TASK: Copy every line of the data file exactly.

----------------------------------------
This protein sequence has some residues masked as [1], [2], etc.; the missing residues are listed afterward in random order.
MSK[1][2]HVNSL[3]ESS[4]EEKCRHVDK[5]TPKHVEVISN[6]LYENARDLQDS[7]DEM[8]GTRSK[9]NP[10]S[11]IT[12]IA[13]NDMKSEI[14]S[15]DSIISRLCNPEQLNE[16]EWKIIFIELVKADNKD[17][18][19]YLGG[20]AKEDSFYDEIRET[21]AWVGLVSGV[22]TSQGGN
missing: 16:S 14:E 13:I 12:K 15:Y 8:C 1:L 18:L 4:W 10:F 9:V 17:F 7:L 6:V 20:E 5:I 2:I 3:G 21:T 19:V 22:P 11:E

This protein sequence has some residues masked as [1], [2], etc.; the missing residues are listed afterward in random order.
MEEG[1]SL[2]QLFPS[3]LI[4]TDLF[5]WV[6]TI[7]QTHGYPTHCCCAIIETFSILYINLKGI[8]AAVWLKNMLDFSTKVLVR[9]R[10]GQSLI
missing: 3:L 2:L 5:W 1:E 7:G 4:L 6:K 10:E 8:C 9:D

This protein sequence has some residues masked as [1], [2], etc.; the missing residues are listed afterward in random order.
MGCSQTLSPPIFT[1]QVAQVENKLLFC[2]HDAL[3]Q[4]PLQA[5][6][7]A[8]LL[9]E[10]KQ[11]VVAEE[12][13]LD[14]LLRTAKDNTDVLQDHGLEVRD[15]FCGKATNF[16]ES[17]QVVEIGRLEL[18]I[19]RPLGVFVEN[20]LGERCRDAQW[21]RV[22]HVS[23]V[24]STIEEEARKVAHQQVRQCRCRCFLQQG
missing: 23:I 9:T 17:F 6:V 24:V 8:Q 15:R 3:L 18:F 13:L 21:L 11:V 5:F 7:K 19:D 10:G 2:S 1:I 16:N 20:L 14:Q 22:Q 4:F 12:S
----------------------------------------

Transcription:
This protein sequence has some residues masked as [1], [2], etc.; the missing residues are listed afterward in random order.
MSK[1][2]HVNSL[3]ESS[4]EEKCRHVDK[5]TPKHVEVISN[6]LYENARDLQDS[7]DEM[8]GTRSK[9]NP[10]S[11]IT[12]IA[13]NDMKSEI[14]S[15]DSIISRLCNPEQLNE[16]EWKIIFIELVKADNKD[17][18][19]YLGG[20]AKEDSFYDEIRET[21]AWVGLVSGV[22]TSQGGN
missing: 16:S 14:E 13:I 12:K 15:Y 8:C 1:L 18:L 4:W 10:F 9:V 17:F 7:L 6:V 20:E 5:I 2:I 3:G 21:T 19:V 22:P 11:E

This protein sequence has some residues masked as [1], [2], etc.; the missing residues are listed afterward in random order.
MEEG[1]SL[2]QLFPS[3]LI[4]TDLF[5]WV[6]TI[7]QTHGYPTHCCCAIIETFSILYINLKGI[8]AAVWLKNMLDFSTKVLVR[9]R[10]GQSLI
missing: 3:L 2:L 5:W 1:E 7:G 4:L 6:K 10:E 8:C 9:D

This protein sequence has some residues masked as [1], [2], etc.; the missing residues are listed afterward in random order.
MGCSQTLSPPIFT[1]QVAQVENKLLFC[2]HDAL[3]Q[4]PLQA[5][6][7]A[8]LL[9]E[10]KQ[11]VVAEE[12][13]LD[14]LLRTAKDNTDVLQDHGLEVRD[15]FCGKATNF[16]ES[17]QVVEIGRLEL[18]I[19]RPLGVFVEN[20]LGERCRDAQW[21]RV[22]HVS[23]V[24]STIEEEARKVAHQQVRQCRCRCFLQQG
missing: 23:I 9:T 17:F 6:V 24:V 8:Q 15:R 3:L 18:F 13:L 21:L 11:V 5:F 7:K 19:D 10:G 2:S 1:I 16:N 20:L 14:Q 22:Q 4:F 12:S